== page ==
Study: A Childhood Need for Immediate Gratification Predicts Adult Obesity

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Mastering self-control at an early age correlates with decreased obesity as an adult.

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PROBLEM: In what has become known as "the marshmallow test" of delayed gratification, researchers in the 1960s developed a novel way to measure self-control among children. Having recruited preschoolers from a university daycare, scientists presented each child with one marshmallow. They were then told they could either eat the one they had or wait an unspecified amount of time and be rewarded with an additional marshmallow. Various follow-up studies on delayed gratification have been performed on the results since the project's conclusion. This particular study attempted to determine what correlation, if any, existed between the self-control of the children at age 4 and the rate of obesity among the now adult participants.

METHODOLOGY: Researchers sent surveys to 306 participants in the original gratification study in two follow-up mailings. Of those, 164 responded with a report about their own height and weight. The average age of all respondents was 39. More than 94 percent had graduated from college or held advanced degrees. Slightly more than half of respondents were women.

RESULTS: According to the self reports (which should naturally be treated with some skepticism), researchers detected a correlation between a child's level of self-control 30 years ago and lower body-mass index among the respondents today. Women generally reported a lower BMI than men, but how long the children were able to hold off gratification had an even stronger link to weight than did sex. For every minute that a child postponed gratification, the researchers noticed a 0.2-point decrease in BMI among the grown participants.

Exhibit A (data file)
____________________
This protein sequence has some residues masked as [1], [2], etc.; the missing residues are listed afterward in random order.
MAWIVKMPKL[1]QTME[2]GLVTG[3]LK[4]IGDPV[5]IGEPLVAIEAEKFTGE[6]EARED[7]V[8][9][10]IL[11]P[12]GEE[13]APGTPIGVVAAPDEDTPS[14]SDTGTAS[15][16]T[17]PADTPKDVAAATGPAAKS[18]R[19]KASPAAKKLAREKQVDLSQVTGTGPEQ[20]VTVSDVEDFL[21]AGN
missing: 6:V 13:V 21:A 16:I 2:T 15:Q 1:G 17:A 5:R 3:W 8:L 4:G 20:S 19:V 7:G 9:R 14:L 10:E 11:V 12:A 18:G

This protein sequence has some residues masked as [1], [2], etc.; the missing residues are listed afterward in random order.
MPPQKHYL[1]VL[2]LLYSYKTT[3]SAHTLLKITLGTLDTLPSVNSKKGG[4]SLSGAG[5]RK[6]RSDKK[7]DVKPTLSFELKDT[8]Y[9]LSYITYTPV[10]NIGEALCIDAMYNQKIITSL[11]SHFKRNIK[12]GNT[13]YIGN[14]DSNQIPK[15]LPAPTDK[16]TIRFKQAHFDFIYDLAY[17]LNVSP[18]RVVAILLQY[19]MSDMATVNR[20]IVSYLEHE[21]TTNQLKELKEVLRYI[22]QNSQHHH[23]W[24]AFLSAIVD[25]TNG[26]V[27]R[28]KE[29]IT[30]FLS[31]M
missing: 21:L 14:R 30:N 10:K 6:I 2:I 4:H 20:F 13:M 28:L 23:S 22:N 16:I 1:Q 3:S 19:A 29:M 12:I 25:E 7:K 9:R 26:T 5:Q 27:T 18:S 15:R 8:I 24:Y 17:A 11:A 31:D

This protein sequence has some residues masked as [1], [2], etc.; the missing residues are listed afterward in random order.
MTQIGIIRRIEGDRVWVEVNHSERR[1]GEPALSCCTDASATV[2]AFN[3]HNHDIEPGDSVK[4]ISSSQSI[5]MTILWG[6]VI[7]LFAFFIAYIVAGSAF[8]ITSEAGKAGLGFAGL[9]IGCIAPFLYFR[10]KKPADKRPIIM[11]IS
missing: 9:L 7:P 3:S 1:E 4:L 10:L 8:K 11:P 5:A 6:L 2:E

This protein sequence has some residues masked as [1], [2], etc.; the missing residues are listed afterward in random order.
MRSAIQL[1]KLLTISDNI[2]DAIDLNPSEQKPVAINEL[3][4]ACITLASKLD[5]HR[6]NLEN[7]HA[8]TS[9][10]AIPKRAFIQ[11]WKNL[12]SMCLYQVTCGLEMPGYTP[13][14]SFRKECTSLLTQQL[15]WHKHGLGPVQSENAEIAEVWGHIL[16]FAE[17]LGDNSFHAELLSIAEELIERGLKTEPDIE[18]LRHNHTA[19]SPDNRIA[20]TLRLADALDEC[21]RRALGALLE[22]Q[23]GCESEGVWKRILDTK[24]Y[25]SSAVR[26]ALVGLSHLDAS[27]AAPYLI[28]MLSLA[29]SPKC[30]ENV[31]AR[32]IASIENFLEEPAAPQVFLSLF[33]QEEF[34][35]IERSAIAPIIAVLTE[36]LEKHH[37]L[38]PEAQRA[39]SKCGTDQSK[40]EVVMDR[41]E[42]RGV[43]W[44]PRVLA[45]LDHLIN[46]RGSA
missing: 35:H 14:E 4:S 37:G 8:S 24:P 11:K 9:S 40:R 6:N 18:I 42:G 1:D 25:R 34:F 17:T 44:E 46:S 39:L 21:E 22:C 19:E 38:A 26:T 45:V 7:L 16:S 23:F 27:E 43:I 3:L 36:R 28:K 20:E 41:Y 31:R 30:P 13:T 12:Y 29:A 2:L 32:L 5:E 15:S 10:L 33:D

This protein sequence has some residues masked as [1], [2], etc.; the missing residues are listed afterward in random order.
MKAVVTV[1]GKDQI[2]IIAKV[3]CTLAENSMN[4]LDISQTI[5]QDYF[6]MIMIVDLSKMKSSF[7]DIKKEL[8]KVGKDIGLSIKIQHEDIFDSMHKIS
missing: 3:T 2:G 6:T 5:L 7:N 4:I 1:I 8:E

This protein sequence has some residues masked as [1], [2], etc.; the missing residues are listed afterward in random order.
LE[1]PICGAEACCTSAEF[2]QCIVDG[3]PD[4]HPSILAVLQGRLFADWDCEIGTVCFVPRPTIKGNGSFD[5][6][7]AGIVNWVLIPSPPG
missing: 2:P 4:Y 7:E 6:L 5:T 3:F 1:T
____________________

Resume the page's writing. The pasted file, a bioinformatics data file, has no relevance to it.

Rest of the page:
CONCLUSION: Those who were most able to resist instant gratification as children had the best likelihood of maintaining a healthy weight as adults, even 30 years separated from their experience.

IMPLICATION: The dietary choices we make as adults have an acute impact on our waistlines, but our propensity for delayed gratification appears to stem at least in part from our character as youths. 

SOURCE: The full study, "Preschoolers' Delay of Gratification Predicts Their Body Mass 30 Years Later," is published in the journal Pediatrics.

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Brian Fung is the technology writer at National Journal. He was previously an associate editor at The Atlantic and has written for Foreign Policy and The Washington Post.

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